However, whether the seed magnetic fields were originated from primordial or astrophysical model, the inferred strengths are too weak for the currently observed magnetic fields (G). Also the inferred correlation length, which should be limited to the particle horizon at that time, is too tiny compared with the that of present magnetic field in space. Definitely the initial seed fields must have been amplified (Cho, 2014). This process, called dynamo, is essentially the redistribution of energy in the MHD system. If the magnetic energy is cascaded toward large scale with its intensity increasing, this is called large scale dynamo (LSD, Brandenburg (2001), Blackman and Field (2002)). In contrast if the energy is cascaded toward small scale, the process is called small scale dynamo (SSD, Kulsrud and Anderson (1992)). Also if the growth rate of magnetic field depends on the magnetic resistivity, the process is called slow dynamo; otherwise, it is called fast dynamo. The migration and increase of magnetic field are influenced by many factors whose critical conditions are still in debate. But, we will not discuss about the criteria at this time. We focus on the qualitative mechanism of energy transfer in the MHD system.
As mentioned dynamo is essentially energy redistribution. In the turbulent system the direction of energy transfer is related to the conservation or minimization of system variables. For example in (quasi) two dimensional ideal hydrodynamics the kinetic energy and enstrophy are conserved. Then using and we can trace the migration of kinetic energy like below (Davidson, 2004):
With the definition of initial centroid of by , this result can be rewritten like
Since the naturally spreading energy spectrum makes increase, the peak of retreats toward the large scale with time; i.e., the inverse cascade of . In three dimensional case where the enstrophy is not conserved, migrates toward the smaller scale which has larger damping effect. But with the kinetic helicity (), which is a conserved variable in the ideal hydrodynamic system, the energy can be inversely cascaded with the triad interaction among eddies (Biferale et al, 2012).
In the MHD system without helicity, the kinetic and magnetic energy cascade toward small scale. But if the MHD system has a nontrivial kinetic helicity , or magnetic helicity , ), magnetic energy is cascaded inversely (Brandenburg and Subramanian, 2005). This phenomenon can be derived using the conservation of energy and helicity, which is also related to the minimization of energy in the system. Since the MHD system converges into the absolute equilibrium state, the system variables can be generally described by Gibbs functional composed of ideal invariants: , , and . The ensemble average of a N-dimensional system variable is represented by the partition function ‘’ and the generalized coordinate ‘’, ‘’: , , , . However, the system invariant itself does not always guarantee the inverse cascade. What determine the direction of cascade are the structures of ideal invariants and Lagrangian multipliers: , , and (Frisch et al., 1975). From a fluid point of view, in addition to the statistical concept, we can explain the inverse cascade of using the mean field theory (Blackman and Field, 2002; Park and Blackman, 2012a, b). The profiles of large scale magnetic energy and helicity in Fourier space () are represented like below (Park, 2014):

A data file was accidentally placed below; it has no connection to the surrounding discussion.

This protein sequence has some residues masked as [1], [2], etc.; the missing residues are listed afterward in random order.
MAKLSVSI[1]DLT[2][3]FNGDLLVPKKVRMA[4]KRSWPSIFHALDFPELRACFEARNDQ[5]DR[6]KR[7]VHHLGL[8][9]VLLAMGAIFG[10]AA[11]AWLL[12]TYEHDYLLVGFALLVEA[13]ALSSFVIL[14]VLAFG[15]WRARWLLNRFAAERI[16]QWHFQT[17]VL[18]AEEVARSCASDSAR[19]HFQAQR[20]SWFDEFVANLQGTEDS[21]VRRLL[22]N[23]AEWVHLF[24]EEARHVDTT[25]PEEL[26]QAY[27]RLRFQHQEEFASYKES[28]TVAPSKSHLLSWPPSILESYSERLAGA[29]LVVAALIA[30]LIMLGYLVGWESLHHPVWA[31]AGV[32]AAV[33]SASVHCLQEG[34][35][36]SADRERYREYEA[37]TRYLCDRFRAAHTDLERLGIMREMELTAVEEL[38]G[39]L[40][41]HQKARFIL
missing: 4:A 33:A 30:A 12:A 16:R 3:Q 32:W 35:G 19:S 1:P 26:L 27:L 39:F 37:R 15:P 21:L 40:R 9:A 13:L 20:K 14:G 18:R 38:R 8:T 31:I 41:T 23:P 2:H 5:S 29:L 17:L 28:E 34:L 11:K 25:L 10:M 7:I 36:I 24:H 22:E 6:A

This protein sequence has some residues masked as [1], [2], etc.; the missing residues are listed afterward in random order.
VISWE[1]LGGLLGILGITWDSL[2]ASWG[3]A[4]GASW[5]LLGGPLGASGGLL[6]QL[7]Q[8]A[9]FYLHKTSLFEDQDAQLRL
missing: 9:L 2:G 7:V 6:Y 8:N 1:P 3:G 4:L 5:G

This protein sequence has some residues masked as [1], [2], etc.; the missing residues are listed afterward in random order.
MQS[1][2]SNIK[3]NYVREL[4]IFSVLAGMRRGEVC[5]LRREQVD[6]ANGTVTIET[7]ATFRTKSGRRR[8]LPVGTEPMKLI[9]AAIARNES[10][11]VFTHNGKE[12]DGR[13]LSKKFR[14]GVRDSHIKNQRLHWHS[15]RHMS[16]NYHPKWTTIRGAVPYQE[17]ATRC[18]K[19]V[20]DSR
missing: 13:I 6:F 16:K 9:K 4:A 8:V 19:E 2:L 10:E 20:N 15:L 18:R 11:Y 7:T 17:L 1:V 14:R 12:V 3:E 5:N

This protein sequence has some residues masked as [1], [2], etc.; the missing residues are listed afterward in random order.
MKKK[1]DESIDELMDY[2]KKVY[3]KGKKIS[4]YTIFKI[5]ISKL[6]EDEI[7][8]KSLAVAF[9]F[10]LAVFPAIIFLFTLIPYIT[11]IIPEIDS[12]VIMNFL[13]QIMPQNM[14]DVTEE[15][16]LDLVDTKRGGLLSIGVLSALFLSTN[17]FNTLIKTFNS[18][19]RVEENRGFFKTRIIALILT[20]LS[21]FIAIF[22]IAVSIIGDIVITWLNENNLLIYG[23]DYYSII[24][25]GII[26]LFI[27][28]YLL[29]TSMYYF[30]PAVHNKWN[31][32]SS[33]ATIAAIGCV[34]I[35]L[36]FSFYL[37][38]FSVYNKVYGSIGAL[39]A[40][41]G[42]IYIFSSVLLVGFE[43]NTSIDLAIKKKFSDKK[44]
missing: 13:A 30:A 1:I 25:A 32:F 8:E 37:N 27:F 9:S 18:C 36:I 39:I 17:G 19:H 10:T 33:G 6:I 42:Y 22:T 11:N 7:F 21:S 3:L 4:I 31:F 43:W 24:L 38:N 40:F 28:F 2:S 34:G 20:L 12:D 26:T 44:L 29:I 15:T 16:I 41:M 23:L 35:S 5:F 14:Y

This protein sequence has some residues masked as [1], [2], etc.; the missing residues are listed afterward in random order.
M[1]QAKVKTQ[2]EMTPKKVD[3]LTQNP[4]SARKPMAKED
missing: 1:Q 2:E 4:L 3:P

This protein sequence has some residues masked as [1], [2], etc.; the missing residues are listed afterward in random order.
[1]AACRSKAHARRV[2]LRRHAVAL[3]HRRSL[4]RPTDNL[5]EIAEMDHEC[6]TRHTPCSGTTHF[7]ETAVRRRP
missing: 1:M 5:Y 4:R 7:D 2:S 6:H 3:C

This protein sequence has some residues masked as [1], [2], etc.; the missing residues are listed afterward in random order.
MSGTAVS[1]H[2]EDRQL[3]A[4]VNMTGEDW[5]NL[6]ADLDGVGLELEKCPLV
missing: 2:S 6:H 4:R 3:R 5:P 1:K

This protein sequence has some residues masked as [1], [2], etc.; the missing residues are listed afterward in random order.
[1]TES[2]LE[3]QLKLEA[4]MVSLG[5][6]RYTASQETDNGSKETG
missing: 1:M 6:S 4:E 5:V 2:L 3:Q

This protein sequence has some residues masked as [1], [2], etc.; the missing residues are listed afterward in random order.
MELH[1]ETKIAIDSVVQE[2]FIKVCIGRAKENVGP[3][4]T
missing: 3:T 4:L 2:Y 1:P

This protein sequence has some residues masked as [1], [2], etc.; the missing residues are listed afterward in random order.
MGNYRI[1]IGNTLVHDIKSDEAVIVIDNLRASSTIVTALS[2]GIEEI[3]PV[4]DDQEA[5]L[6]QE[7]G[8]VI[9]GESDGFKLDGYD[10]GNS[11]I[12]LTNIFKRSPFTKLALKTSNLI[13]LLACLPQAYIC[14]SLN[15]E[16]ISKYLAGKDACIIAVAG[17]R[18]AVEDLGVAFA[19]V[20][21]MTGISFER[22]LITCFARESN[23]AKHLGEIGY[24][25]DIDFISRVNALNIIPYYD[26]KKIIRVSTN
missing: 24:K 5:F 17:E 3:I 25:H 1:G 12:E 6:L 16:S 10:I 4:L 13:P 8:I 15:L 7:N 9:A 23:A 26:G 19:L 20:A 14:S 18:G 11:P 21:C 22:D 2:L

Here, , , and are respectively small scale current helicity, kinetic helicity, and kinetic energy. These equations indicate the energy in small scale is transferred to the large scale through the small scale helical field (), and the dissipation of large scale magnetic field is related to magnetic resistivity and small scale kinetic energy (). This equation is valid for both a driven and decaying helical MHD system.
Also the cross field diffusive flow (Ryu and Yu, 1998) or Bohm diffusion effect (Lee and Ryu, 2007) was forced to increase the flux of magnetic field. Their concepts are somewhat different from the typical dynamo theory, but include the fundamental question on the dynamo.